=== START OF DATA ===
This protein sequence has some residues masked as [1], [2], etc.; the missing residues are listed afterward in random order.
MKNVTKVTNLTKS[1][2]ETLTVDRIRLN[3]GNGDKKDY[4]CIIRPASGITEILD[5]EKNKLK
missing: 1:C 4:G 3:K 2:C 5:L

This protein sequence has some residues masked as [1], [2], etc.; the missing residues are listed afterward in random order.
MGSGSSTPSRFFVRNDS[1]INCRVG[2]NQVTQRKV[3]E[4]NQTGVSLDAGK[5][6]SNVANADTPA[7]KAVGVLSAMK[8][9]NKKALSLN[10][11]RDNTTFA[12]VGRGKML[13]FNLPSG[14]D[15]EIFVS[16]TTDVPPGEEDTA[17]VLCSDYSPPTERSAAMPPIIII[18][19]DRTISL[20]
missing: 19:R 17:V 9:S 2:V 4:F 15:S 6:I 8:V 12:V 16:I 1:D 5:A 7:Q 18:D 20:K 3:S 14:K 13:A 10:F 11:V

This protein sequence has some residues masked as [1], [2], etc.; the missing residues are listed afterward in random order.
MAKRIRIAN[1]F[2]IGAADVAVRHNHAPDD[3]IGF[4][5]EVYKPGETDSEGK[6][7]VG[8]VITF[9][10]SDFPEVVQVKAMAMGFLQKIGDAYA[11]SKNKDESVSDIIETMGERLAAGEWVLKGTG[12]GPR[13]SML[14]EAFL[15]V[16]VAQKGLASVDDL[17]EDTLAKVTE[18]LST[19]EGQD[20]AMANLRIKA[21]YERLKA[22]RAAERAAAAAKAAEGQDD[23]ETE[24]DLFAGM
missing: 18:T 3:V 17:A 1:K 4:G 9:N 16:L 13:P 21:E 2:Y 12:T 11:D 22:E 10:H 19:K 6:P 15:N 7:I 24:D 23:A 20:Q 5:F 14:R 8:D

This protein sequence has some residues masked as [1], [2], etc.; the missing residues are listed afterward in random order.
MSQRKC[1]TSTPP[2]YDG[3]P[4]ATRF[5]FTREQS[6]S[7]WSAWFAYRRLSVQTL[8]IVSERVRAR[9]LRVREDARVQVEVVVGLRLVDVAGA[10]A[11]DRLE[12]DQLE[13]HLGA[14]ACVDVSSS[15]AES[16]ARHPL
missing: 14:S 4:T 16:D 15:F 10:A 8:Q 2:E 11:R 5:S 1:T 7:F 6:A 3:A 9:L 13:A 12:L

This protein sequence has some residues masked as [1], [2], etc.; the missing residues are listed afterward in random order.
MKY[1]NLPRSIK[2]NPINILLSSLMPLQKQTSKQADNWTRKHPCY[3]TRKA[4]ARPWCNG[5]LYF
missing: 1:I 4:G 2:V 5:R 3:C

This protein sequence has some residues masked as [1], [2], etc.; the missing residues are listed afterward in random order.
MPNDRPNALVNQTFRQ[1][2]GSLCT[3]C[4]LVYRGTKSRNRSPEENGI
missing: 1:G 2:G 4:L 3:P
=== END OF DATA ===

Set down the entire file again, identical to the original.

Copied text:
This protein sequence has some residues masked as [1], [2], etc.; the missing residues are listed afterward in random order.
MKNVTKVTNLTKS[1][2]ETLTVDRIRLN[3]GNGDKKDY[4]CIIRPASGITEILD[5]EKNKLK
missing: 1:C 4:G 3:K 2:C 5:L

This protein sequence has some residues masked as [1], [2], etc.; the missing residues are listed afterward in random order.
MGSGSSTPSRFFVRNDS[1]INCRVG[2]NQVTQRKV[3]E[4]NQTGVSLDAGK[5][6]SNVANADTPA[7]KAVGVLSAMK[8][9]NKKALSLN[10][11]RDNTTFA[12]VGRGKML[13]FNLPSG[14]D[15]EIFVS[16]TTDVPPGEEDTA[17]VLCSDYSPPTERSAAMPPIIII[18][19]DRTISL[20]
missing: 19:R 17:V 9:S 2:V 4:F 15:S 6:I 8:V 12:V 16:I 1:D 5:A 7:Q 18:D 20:K 3:S 14:K 13:A 10:F 11:V

This protein sequence has some residues masked as [1], [2], etc.; the missing residues are listed afterward in random order.
MAKRIRIAN[1]F[2]IGAADVAVRHNHAPDD[3]IGF[4][5]EVYKPGETDSEGK[6][7]VG[8]VITF[9][10]SDFPEVVQVKAMAMGFLQKIGDAYA[11]SKNKDESVSDIIETMGERLAAGEWVLKGTG[12]GPR[13]SML[14]EAFL[15]V[16]VAQKGLASVDDL[17]EDTLAKVTE[18]LST[19]EGQD[20]AMANLRIKA[21]YERLKA[22]RAAERAAAAAKAAEGQDD[23]ETE[24]DLFAGM
missing: 18:T 3:V 17:A 1:K 4:G 9:N 16:L 13:P 21:E 2:Y 12:T 11:D 22:E 10:H 19:K 6:P 15:N 7:I 24:D 23:A 20:Q 5:F 14:R 8:D

This protein sequence has some residues masked as [1], [2], etc.; the missing residues are listed afterward in random order.
MSQRKC[1]TSTPP[2]YDG[3]P[4]ATRF[5]FTREQS[6]S[7]WSAWFAYRRLSVQTL[8]IVSERVRAR[9]LRVREDARVQVEVVVGLRLVDVAGA[10]A[11]DRLE[12]DQLE[13]HLGA[14]ACVDVSSS[15]AES[16]ARHPL
missing: 14:S 4:T 16:D 15:F 10:A 8:Q 2:E 11:R 5:S 1:T 7:F 6:A 3:A 9:L 13:A 12:L

This protein sequence has some residues masked as [1], [2], etc.; the missing residues are listed afterward in random order.
MKY[1]NLPRSIK[2]NPINILLSSLMPLQKQTSKQADNWTRKHPCY[3]TRKA[4]ARPWCNG[5]LYF
missing: 1:I 4:G 2:V 5:R 3:C

This protein sequence has some residues masked as [1], [2], etc.; the missing residues are listed afterward in random order.
MPNDRPNALVNQTFRQ[1][2]GSLCT[3]C[4]LVYRGTKSRNRSPEENGI
missing: 1:G 2:G 4:L 3:P